Successive governments, since Ghana gained its republican status, have worked toward making education accessible to all across the country.
These efforts aimed at educating the mass of the population have come in the form of policies, infrastructural developments, training of teachers and other required human personnel needed in the running of educational institutions, among others.
It is, therefore, disturbing to hear reports that some teachers refuse postings to deprived areas while the few who are in such districts are also looking for ways to exit to other areas.
Lamenting about the problem, the Wa East District Administrator for Human Resources at the Ghana Education Service, Adam Jamal-Deen, said the action has led to a shortage of teachers in the area and the Upper West Region at large.
He said at the district’s maiden “meet the press” series at Funsi, that, majority of trained teachers did not accept postings to the district as a result of the deprived nature of the area.
Although the students’ population is more than 27,000, he said the district had only 795 teachers with 51 of them currently on study leave with pay and a further 54 released from the district.
Citing the situation of a community in the district named Chassie, Mr Jamal-deen noted that there was only one teacher in the primary school because teachers posted to that area always refused to stay.
To make matters worse, he revealed that, some schools in the district are in deplorable state and did not promote teaching and learning among the students and teachers.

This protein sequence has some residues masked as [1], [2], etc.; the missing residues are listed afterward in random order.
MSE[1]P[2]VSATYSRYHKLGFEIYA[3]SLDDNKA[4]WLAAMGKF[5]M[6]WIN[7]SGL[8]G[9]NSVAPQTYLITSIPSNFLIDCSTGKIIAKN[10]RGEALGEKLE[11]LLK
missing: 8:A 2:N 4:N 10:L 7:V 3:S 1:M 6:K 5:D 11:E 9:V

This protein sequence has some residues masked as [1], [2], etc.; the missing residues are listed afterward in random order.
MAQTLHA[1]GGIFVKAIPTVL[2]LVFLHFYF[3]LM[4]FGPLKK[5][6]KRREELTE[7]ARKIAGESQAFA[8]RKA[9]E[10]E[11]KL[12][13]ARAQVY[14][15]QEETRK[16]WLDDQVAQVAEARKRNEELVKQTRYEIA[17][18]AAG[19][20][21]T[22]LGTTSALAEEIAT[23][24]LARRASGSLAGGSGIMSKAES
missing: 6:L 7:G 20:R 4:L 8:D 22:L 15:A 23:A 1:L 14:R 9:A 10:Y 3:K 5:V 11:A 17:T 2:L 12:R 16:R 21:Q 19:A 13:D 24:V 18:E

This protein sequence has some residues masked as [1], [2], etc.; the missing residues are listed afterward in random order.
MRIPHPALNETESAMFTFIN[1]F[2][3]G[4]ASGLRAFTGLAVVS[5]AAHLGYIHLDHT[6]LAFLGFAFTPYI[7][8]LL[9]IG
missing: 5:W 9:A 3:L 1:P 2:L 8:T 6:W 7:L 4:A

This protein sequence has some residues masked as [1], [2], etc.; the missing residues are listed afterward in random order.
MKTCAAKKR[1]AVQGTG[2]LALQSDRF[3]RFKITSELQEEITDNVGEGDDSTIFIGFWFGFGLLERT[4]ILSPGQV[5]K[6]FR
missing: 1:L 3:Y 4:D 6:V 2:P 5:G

The Ghanaian Times finds it regrettable that some teachers have refused postings to deprived areas in the face of recent increases in students’ enrolment.
The role of teachers in improving education is so critical that we cannot overlook the concerns by the GES and other community leaders who have been compelled to make similar complaints in the past.
Without teachers, teaching and learning cannot happen and any attempt to expand education will fail woefully.
We do not condone the actions of teachers who refuse postings to deprived areas although their concerns might be legitimate.
However, we believe that teachers must be incentivised through good salaries and provision of social amenities including electricity, water and health, among others in deprived areas to enable teachers posted to such areas live a comfortable life.
Teachers will not be at ease and willing to stay at deprived areas if we do not make it easier for them to live away from their comfort zones.
We calls on teachers as well as the government to work together in addressing the concerns to ensure education remains accessible to all citizens living in every corner of the country.